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Pearl Farming in The Philippines

Thu, Mar 26, 2015 | Pearl Blog

Pearl Farming in The Philippines

Having just returned from Australia, this is pretty wild that I turned around four days later to another destination for South Sea pearls, The Philippines. And, compared with Australia, production in the Philippines is miniscule. Only 15% of the world’s south sea pearls are produced in The Philippines. That equals about 3700 lbs of South sea pearls. (as a point of reference, although China cultures a majority of freshwater pearls, their production of these freshwater gems is 1 billion pearls a year. Quite the comparison!) Of that amount, 75% of the Philippines pearls are cultured by one pearl company. So that means, by comparison, the other farms are much smaller operations. As of 2009, there were 23 pearl farms in The Philippines and 4 of those were jointly owned by Japanese companies. 19 were owned by people of The Philippines. But it is now 2015 and the demand for pearls have plummeted so I was curious to know if there are still that many farms in operation. Upon investigation, I was not able to figure out the exact number. Many farms I spoke with had closed down. Others (most) were super-secretive. So, I never got exact figures although I did learn a few things.

[caption id="attachment_8542" align="aligncenter" width="1024"]Pearl Farming in The Philippines -South Sea Pearls The South Sea[/caption]

Exports are king! It is pretty darn tough to buy high quality pearls from The Philippines in The Philippines. Of the 2-3 operations that are partnered with Japan, the pearls are exported directly to Japan. And the other operations export directly to Hong Kong. It is recognized that The Philippines just doesn't have the money to support the sale of these Auber-expensive gems. So, the pearls are exported and sold to prominent clients in Asia, mainly Japan and China.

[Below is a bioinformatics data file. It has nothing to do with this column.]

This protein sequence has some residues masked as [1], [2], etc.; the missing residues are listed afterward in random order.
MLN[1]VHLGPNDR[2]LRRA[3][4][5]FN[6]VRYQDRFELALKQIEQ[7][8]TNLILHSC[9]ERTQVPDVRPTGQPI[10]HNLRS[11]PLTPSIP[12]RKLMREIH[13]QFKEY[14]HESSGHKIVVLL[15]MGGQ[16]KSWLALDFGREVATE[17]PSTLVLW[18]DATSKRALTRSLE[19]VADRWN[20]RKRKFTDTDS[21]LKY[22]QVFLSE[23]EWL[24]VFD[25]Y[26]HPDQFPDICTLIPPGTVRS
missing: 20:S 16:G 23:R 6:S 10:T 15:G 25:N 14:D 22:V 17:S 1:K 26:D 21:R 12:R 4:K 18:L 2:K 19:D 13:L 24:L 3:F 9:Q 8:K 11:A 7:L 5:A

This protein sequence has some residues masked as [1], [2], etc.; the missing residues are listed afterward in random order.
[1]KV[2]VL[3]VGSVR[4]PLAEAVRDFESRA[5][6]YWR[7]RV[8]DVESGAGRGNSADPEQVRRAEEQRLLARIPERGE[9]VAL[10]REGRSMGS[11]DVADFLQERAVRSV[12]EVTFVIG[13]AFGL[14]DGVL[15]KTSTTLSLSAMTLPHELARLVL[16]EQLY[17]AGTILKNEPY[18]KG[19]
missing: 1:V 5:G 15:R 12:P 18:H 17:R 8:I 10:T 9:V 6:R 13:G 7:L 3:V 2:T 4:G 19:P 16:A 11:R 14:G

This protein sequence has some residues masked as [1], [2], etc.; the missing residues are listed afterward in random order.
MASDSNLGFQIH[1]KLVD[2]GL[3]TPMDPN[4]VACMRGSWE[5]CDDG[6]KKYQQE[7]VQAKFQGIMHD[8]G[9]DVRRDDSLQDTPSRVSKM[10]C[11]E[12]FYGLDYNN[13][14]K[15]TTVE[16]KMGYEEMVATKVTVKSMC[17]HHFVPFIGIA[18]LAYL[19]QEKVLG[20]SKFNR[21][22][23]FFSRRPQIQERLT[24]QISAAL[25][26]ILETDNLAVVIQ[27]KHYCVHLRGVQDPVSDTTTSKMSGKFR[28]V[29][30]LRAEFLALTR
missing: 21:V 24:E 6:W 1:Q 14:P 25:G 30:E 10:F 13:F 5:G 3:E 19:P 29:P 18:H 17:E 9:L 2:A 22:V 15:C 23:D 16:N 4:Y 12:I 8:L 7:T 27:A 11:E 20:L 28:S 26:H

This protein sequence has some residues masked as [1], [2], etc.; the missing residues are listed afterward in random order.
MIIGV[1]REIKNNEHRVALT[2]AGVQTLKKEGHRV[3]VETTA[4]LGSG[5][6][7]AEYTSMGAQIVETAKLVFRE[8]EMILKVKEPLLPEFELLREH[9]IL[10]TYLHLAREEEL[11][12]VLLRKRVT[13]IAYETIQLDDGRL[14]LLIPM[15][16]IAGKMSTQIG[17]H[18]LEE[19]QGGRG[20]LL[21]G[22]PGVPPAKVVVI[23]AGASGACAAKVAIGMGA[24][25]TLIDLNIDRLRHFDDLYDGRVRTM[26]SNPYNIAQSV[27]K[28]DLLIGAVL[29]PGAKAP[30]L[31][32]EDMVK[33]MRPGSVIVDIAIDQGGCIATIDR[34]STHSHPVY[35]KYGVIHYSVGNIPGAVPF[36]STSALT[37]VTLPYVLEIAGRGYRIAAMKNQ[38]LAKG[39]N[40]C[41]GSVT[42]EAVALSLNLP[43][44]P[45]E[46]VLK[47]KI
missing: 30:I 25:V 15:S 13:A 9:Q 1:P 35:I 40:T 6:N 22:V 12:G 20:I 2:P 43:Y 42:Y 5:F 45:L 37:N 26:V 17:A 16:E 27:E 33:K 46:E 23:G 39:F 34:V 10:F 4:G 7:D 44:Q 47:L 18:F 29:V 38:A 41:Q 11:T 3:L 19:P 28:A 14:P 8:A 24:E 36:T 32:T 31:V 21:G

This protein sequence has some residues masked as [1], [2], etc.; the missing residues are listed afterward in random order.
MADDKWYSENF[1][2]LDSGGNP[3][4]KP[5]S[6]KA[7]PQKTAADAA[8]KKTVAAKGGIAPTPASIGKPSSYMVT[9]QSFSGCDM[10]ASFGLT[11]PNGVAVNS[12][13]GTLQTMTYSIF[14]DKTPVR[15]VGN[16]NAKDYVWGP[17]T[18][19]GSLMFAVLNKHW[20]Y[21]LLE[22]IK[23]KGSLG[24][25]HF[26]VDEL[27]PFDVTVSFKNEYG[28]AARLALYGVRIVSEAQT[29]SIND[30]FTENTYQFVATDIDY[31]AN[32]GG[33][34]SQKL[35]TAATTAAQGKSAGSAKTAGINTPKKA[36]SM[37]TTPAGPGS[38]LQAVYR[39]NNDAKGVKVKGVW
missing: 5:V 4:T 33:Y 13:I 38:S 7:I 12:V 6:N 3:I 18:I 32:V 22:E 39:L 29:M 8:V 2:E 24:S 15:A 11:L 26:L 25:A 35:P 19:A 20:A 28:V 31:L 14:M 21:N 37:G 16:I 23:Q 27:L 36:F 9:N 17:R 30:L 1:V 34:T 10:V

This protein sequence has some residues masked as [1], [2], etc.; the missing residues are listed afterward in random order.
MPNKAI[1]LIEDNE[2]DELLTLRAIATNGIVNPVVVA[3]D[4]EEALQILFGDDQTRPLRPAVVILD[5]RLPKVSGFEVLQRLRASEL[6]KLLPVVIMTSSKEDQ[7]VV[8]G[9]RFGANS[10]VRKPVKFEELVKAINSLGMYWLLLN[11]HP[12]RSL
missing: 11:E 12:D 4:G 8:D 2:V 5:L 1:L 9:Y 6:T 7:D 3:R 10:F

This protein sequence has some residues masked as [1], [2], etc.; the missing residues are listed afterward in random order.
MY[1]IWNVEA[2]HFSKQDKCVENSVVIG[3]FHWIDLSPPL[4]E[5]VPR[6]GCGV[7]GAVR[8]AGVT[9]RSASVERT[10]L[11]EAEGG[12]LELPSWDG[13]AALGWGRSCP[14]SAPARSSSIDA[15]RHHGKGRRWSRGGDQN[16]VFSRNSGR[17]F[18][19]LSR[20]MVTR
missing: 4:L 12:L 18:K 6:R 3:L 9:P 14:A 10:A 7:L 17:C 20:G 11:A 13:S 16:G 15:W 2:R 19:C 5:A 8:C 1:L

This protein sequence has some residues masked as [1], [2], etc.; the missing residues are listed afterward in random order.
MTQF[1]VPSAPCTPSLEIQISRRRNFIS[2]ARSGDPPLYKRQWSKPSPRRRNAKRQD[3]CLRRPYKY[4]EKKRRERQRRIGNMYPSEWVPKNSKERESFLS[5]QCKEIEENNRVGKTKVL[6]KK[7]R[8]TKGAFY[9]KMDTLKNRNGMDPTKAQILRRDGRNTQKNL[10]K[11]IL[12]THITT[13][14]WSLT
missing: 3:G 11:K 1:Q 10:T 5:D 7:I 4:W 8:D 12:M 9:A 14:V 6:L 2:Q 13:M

Starting a Pearl Farm in The Philippines

A pearl farm must be able to produce marketable pearls to stay in business and this is especially true when the market demand is low. So, first, a pearl farmer must get marketable pearls from at least half of its mollusks. If that scale tips and they do not get quality pearls out of half of their shells, the pearl farm most likely will not survive. Next, a high percentage of those pearls must be high quality or they will not get the money they need to continue pearl operations. South Sea pearls are expensive with one perl being sold in the retail market for $100-$500 per pearl. And that depends on quality and size! Of course if it is a high quality pearl and big, cha-ching! It will command an even greater price. There is almost no ceiling on high quality pearls if you have the buyer. But there is a floor to prices. It is just too expensive to run a South Sea pearl operation and not get a certain amount of money back from your harvest. It just won’t happen! Which is one reason I say “Cheaper Prices equal Cheaper pearls.” Pearls cannot be sold too low… if you get a really good deal on pearls it is most likely because the price is lower.

yellow pearls, the pearl girls, southern pearl jewelry, pearl necklaces, pearl bracelets, pearl earrings, golden south sea pearls, exotic pearls, real colored pearls, unique pearls, pearl adventure trips1

But that is not the point I am making. The point is, you must have the harvest and you must have the quality or the pearl farm just wont work. One farm I work with said they produced fewer pearls that the largest farm operation in The Philippines but that they made more money. Smaller farm, smaller harvest but better quality equals more money, right?

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As for size, as with all South Sea pearls, the pearls are big, average 10-13mm after growing 18 months to no more than three years. The P . maxima mollusks, which are the species that produces South Sea pearls, love to lay it on thick so nacre thickness is not usually a problem. The minimum acceptable nacre thickness is 1mm per radius but it is easy to find South Sea pearls with up to 4mm of nacre per diameter. On average, the nacre thickness on South Sea pearls from The Philippines is not as thick as Australia but, again, this is just an average!

The more successful farm that I visited said of 1000 mollusks nucleated, they produce 600 pearls. What happens to the other 400? The mollusks either die or are stolen. But, a 60% return is considered very good in this industry!


[caption id="attachment_8545" align="aligncenter" width="800"]India Rows and her Mom traveling the rough seas With my fearless travel companion, my Mom![/caption]
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